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Referring to copyrighted sources

Discussion in 'Internet & Social Media Law' started by Peter C, Jun 10, 2019.

  1. Peter C

    Peter C Law Topic Starter New Member

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    Hello,

    I work in a small company and we plan to launch a website where analytical articles and reviews will be published. Those articles and reviews will be based on or will include information from various international sources such as news websites, websites of government authorities (statistical data, reports), reports of analytical agencies (available for free downloading from their websites), information from corporate websites, research studies, etc.

    So, my question is, is it permitted by the copyright laws 1) to cite (quote) any information from the above mentioned sources without getting prior permission from copyright owners, and 2) to mention any ideas, conclusions, etc. (without direct quotation) from such sources without getting prior permission from copyright owners.

    Of course, a list of references and links to sources will be provided for each article in both cases.

    And one more thing. In cases when prior permission is required, should it be a paper signed by both parties, or a simple email is enough?

    Thank you very much for your help!
     
  2. army judge

    army judge Super Moderator

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    None of our responders knows European law.
    We discuss the laws of the USA.
     
  3. Michael Wechsler

    Michael Wechsler Administrator Staff Member

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    I deal with international law. In essence, your question involves the copyright law of each jurisdiction and a reference to the Berne Convention which is a treaty of several dozen countries and is also explained in this topic on the Berne Convention and copyright law.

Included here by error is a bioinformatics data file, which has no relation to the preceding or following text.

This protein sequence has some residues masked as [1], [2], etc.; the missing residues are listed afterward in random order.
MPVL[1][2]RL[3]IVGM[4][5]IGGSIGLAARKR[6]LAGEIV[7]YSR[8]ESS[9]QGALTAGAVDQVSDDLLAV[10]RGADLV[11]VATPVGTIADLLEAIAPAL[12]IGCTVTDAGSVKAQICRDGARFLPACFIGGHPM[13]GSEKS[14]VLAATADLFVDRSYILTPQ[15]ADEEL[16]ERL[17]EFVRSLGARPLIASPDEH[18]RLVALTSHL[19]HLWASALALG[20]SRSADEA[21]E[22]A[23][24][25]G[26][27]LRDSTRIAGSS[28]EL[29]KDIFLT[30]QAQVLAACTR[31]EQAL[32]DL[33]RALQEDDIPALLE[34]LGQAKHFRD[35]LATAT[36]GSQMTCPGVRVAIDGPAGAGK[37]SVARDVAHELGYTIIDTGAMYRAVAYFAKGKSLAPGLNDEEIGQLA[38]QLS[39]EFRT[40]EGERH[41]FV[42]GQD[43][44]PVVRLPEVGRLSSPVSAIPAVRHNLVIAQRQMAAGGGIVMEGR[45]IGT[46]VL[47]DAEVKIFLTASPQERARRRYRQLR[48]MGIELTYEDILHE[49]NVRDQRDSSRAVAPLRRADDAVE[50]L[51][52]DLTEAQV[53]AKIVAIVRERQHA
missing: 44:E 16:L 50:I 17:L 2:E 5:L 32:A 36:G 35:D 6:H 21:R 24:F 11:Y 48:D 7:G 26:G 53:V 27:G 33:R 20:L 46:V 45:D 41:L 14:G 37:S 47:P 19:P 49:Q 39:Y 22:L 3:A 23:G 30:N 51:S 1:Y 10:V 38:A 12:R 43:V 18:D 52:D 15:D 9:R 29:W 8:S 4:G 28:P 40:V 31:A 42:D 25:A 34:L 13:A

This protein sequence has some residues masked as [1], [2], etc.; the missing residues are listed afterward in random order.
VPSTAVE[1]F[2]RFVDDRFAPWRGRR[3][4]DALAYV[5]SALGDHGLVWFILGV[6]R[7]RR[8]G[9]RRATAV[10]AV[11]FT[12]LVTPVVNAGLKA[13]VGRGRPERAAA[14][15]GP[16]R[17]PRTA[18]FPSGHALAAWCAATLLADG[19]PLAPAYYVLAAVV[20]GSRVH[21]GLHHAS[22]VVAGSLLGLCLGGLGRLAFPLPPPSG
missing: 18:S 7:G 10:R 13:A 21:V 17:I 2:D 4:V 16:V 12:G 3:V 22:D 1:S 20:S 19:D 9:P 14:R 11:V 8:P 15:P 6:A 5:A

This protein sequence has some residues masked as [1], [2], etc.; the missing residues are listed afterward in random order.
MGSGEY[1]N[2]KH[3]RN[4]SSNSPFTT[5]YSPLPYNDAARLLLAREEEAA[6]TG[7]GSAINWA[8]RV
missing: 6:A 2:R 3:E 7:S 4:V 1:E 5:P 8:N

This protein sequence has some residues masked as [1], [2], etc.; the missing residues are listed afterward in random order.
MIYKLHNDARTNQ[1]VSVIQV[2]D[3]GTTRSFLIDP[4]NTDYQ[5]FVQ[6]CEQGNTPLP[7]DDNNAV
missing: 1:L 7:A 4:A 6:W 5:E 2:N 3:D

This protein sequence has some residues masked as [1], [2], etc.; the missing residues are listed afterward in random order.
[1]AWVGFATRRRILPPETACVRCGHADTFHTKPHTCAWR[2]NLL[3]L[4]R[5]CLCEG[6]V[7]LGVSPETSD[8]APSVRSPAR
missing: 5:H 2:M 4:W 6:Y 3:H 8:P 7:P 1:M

Much of the time intellectual property laws are similar because their aims are the same. However, there isn't any single universal law which you can use without researching the law in each jurisdiction. You'll have to do your research for each jurisdiction.

    Much has changed recently, especially with regard to the European Union's desire to create and apply law more stringently on Silicon Valley tech giants. Spain enacted a law which was designed to prohibit Google from taking news snippets without compensating publishers. While the intent was to have publishers compensated for their efforts, reports stated that this led to a disastrous effect because the news sites themselves had greater benefit from the traffic generation than from the small amount of traffic loss as a result of users reading the snippet but not clicking through - and publishers couldn't waive the payment requirement. Google ended up withdrawing its news aggregation and referral efforts in Spain.
     
  4. Peter C

    Peter C Law Topic Starter New Member

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    Thank you, Michael! Very interesting. So, we'll do additional research on the law in each jurisdiction.
     
  5. adjusterjack

    adjusterjack Super Moderator

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    I think you may be over thinking this. Have you never written a paper for school that required footnotes? If you don't know how to do it just look at any article on Wikipedia or any article on a medical website that discusses medical studies.

    If that doesn't help you, there's probably a local college near you that has a class in research writing.
     
  6. Michael Wechsler

    Michael Wechsler Administrator Staff Member

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    I think you've made a good point. If it's just a review which cites sources, there might not be an issue, e.g. such as regularly providing information as an aggregator like Google News and other such sources. What I've provided might be the extreme and I'm trying to raise some awareness of ensuring that some research is done prior to publishing for a commercial news site, especially as some governments are searching for ways which laws and regulations can be used to bolster a sagging news industry.
     

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